The problem is that, at the drive event we were invited to attend at the Paul Ricard circuit in the South of France, Tobias Moers, Head of Total Vehicle Development at AMG, admits that the tech transfer went, in large part, in the other direction – from the road car to the race car. That is to say, the car you could buy on dealer floors was already engineered to such a high degree that, once you parked it on the paddock straight, you were already halfway there. It's similar to the Audi R8 Grand-Am, in which the production engine has just three changes made to it and the race car is more than half made of up production car bits, the body panels being much of the difference. The SLS AMG GT3 got its carbon-fiber-reinforced polymer (CFRP) torque tube from the road car, and when we asked about getting rid of the HVAC system in the Black Series, Moers told us, "The GT3 car has air conditioning."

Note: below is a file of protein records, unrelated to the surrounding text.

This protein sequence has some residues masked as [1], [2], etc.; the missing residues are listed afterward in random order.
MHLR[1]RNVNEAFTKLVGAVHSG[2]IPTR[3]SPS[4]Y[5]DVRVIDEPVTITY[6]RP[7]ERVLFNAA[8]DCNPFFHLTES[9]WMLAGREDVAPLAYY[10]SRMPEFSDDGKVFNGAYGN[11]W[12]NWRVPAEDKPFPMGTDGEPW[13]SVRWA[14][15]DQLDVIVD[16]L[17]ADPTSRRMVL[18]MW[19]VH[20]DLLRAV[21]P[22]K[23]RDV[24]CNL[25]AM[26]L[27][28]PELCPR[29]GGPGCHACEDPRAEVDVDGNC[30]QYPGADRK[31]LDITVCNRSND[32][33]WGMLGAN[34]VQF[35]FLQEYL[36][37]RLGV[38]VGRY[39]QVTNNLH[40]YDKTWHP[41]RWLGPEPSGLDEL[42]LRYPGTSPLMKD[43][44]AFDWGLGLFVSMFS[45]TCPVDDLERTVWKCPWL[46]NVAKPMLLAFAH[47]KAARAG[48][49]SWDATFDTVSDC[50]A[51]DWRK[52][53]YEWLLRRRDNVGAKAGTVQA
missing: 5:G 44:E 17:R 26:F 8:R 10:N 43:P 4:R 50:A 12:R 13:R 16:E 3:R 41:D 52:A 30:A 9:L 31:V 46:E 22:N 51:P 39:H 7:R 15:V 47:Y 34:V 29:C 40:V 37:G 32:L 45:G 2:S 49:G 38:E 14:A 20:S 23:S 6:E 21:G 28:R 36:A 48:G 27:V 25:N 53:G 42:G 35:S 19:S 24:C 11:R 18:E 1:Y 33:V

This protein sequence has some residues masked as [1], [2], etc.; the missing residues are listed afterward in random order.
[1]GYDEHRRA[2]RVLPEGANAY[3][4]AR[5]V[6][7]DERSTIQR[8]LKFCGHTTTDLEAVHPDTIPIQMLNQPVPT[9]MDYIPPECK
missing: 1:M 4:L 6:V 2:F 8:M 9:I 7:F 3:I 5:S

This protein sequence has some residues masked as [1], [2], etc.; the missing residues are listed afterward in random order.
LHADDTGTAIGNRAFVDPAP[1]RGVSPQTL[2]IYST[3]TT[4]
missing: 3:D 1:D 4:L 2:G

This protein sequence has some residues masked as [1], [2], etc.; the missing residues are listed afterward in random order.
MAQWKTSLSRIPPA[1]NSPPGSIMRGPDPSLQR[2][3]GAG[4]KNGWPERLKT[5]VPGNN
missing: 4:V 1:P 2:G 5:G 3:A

When asked what the objective was, Moers said, "We wanted it to be among the best performing cars at the Hockenheimring," which is ostensibly to German car buffs what the Nürburgring has become to us. In the 'short' configuration as used by German magazine Sport Auto, Moers said they wanted to take 2.5 seconds off the lap time of the SLS AMG GT at the track. The Black Series did Hockenheim in 1:08, and if these lap times can be trusted, that would put it somewhere between the road-legal Radical SR3 SL and Chevrolet Corvette Z06 with the Z07 Package in the 1:08 bracket, joining other speedy coupes like the Porsche 911 GT2 RS, Lamborghini Aventador LP700-4 and McLaren MP4-12C. Oh, and yes, it does the circuit at least 2.5-seconds quicker than the SLS AMG GT.
"We wanted it to be among the best performing cars at the Hockenheimring."
An enlarged heart is where the upgrades begin, the 6.2-liter naturally aspirated V8 getting a higher redline in the Black Series than in the GT – 8,000 rpm versus 7,200 rpm – and 39 more horsepower for a total of 622 hp at 7,400 rpm. Torque drops a touch, from 479 pound-feet in the GT to 468 lb-ft at 5,500 rpm in the Black Series. To keep her steady in front, AMG installed a gas-filled strut between the engine and the body, and another gas-filled strut stabilizes the transmission.